An industrialist put on his plastic face, his expensive suit and dragged an indentured lawyer into town with him. His Bentley arrived in a cloud of choking dust and stinging flies.
The town had gathered around a podium to listen to the complaints of some locals while they waited for the industrialist to arrive.
He took the podium, confident, smiling but after a few minutes, one of the townsfolk hurled something which landed with a solid thunk on the raised wooden stage. It was an old Colt revolver. Already loaded.
The industrialist looked closer at the crowd. He noted their pale mien. Many were coughing into towels. The bitter iron stink of blood wafted through the air. He knew that scent, intimately. Their condition had to do with residue from the hydraulic fracturing process.
He considered their condition…unfortunate.
His gaze swept over the crowd but he appeared unaffected. “What’s this for?” he asked as he gingerly picked up the gun.
“If you plan on robbing people you should be appropriately armed,” someone shouted from a distance.
“I don’t understand what you mean. I’m genuinely happy to report how wealthy we’re becoming through your sacrifice. It’s legal, I assure you.” Unlike the industrialist, the attorney refused to meet anyone’s eyes.
Looking around the industrialist saw the stage stood in a pool of stagnant and foul-smelling water. “You should do something about your plumbing.” It was then he noticed the stones people carried.
Reverend Ames staggered up to the front of the crowd, his eyes rheumy but still sharp enough to see their way through to the heart of a man. “We are a god-fearing people. Galatians, chapter 6 verse 7: ‘Be not deceived; God is not mocked: for whatsoever a man soweth, that shall he also reap.’”
The reverend spit and threw his stone at the industrialist and his lawyer. Others followed suit. Ducking, the two men tried to escape but large unhappy townsfolk waited at the foot of the ladder with metal bats.
The industrialist pointed the gun at the crowd. “Don’t make me use this.” A rain of stones arced through the air with more hitting than missing. The lawyer dropped and lay still. Shaken the industrialist fired the weapon at the Reverend.
The weapon flared and in seconds, vapors beneath the podium ignited, with the contaminated water beneath the stage acting as fuel. Both men were surrounded and engulfed by a makeshift funeral pyre.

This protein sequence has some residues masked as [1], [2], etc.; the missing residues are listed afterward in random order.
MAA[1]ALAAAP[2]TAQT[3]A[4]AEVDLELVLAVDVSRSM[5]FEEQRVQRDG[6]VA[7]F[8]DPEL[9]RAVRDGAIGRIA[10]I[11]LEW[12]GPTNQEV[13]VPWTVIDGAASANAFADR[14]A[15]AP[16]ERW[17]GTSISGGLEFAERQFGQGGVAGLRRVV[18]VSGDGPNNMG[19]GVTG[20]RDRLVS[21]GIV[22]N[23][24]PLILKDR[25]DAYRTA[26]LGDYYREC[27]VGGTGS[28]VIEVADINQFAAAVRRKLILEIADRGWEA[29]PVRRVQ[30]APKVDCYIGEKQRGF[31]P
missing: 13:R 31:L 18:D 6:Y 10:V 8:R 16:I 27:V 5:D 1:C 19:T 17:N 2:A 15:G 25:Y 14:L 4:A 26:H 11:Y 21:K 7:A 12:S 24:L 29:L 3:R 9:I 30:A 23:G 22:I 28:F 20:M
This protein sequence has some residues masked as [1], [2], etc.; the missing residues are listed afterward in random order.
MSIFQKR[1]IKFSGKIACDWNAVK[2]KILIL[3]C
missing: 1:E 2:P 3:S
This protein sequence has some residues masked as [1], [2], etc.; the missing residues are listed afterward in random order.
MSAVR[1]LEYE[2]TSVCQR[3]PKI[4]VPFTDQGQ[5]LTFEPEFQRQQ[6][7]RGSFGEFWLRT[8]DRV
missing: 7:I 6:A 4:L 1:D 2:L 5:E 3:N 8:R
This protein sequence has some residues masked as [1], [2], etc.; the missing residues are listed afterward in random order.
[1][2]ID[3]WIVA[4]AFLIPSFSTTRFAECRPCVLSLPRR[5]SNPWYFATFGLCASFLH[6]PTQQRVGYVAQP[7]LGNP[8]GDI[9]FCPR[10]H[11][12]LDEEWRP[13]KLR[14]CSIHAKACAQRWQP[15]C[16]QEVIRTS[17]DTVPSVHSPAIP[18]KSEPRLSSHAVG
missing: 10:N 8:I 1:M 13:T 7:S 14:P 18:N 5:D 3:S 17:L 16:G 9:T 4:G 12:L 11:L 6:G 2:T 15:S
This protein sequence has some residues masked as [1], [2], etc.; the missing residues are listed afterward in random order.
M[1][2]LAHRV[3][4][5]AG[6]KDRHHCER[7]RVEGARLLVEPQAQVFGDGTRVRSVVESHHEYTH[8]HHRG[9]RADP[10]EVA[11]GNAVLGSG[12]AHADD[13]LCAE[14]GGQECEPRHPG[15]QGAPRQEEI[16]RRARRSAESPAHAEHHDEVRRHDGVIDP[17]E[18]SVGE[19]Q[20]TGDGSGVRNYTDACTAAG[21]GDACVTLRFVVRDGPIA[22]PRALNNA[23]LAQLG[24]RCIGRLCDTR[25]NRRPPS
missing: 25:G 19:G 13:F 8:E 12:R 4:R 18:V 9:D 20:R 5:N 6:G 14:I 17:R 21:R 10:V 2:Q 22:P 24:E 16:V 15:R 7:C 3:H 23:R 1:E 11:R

No one fled.
The townsfolk leaned forward, silently savoring the screams of the two men. One or two looked a touch uncomfortable, but no one turned their back to the flames.
The Reverend smiled at his parishioner who had given the industrialist the gun filled with flaring blanks. He turned his gaze toward the fire and with venom said, “Yes, sir. You are so right we should do something about those leaky water pipes. Not to worry, the water stops burning in a couple of hours. Plenty of time for you to get used to your new accommodations in Hell.”
The townsfolk rejoiced quietly and agreed to never speak of this.
When the methane was expended, only a pile of dark ash remained of the stage, the industrialist and his counsel. As the townspeople turned, the pile of ash shifted suddenly and slowly the industrialist stood up and brushed the ash that used to be a podium and possibly a lawyer off of his once-again, pristine suit.
The townspeople stood agape. Dust rose from his footsteps as he walked from the ashes toward his car. He turned, the setting sun behind him.
“Just who did you people think you were getting in bed with?” His horns and winged shadow lingered in the setting sunlight, reaching out toward the townsfolk for an instant as he got into his car.
I can’t believe they did that. People can still surprise me…
The roar of his Bentley could be heard over the sounds of water mains and wells exploding, fire flowing toward the very center of town. No street was clear, no avenues for escape; a river of flame from every direction.
Collectively, they screamed, cowered and burned.
Nearby, a murder of crows took wing and celebrated.
Unnatural Gas © Thaddeus Howze 2013, All Rights Reserved